Federal Government Response to the ALRC report on Privacy

October 16, 2009 |

Yesterday the Federal Government released its “first stage reponse” to the ALRC report on Privacy.  Senator Ludwig, Special Minister of State, in his speech Privacy – the way ahead, said the Government would essentially rewrite the Privacy Act.  Three cheers for that.  In particular the reforms will go to:

  • having a Single Set of Privacy Principles. 
  • Enhance the Privacy Commissioners Powers and functions.  And about time.  The role and actiivity Privacy Commissioner has been a disappointment.  But only part of that is due to the lack of powers.  Culturally there needs to be a more assertive role taken.  Unfortunately even in the revised form the lack of sanctioning power or ability to bring a civil claim (ala ACCC) will limit its effectiveness.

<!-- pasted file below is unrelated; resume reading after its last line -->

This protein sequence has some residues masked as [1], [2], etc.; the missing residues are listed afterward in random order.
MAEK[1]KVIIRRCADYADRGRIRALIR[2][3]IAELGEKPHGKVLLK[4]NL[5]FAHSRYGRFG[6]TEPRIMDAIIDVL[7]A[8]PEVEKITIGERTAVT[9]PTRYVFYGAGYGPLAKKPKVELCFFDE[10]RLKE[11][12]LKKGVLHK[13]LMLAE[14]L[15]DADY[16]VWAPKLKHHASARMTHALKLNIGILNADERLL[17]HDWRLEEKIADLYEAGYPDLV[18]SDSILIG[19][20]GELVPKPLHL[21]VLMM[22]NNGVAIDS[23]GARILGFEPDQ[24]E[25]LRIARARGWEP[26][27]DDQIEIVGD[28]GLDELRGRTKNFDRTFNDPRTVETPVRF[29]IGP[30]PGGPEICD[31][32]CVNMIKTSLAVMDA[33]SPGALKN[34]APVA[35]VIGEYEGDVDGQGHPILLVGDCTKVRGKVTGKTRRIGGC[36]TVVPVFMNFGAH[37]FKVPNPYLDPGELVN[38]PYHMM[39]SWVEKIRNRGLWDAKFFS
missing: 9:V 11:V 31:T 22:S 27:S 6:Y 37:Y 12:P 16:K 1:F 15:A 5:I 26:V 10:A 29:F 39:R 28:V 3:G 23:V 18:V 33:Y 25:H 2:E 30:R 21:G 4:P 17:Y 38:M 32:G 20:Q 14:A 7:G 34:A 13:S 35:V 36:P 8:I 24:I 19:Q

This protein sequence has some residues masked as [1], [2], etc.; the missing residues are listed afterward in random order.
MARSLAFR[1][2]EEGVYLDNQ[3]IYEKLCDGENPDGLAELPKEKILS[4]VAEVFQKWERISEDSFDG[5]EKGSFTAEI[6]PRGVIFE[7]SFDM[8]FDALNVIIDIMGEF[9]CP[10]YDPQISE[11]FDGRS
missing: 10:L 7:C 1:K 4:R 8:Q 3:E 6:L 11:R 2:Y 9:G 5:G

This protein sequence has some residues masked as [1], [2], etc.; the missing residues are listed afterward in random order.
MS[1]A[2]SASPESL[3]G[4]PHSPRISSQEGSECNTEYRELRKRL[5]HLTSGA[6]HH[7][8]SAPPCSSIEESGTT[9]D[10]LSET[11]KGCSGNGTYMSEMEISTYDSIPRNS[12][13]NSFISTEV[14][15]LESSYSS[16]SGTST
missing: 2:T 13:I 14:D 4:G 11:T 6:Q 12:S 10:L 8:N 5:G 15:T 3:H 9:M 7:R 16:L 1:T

• implementation of a three tiered scheme for privacy codes.
  • expanding the credit reporting.  This will be very signficant.  In the Senators words:

In order to allow credit providers to undertake a more robust assessment of an individual’s credit risk, the Government will make changes which allow five positive datasets to be included on an individual’s credit report.  One of these will be repayment history, but the Government recognises that this information must be used responsibly, so it won’t be made available until the Government’s new responsible lending obligations are in place under the National Consumer Credit Protection Bill 2009

  • Changes to health records privacy to allow for transfer of health records or access if the premises where they are located closes.
  • Protections for cross border data flows with enforceable rights by the individual;

What the Government has shied away from is whether it will agree to a statutory right of privacy.  We will have to wait until next year.

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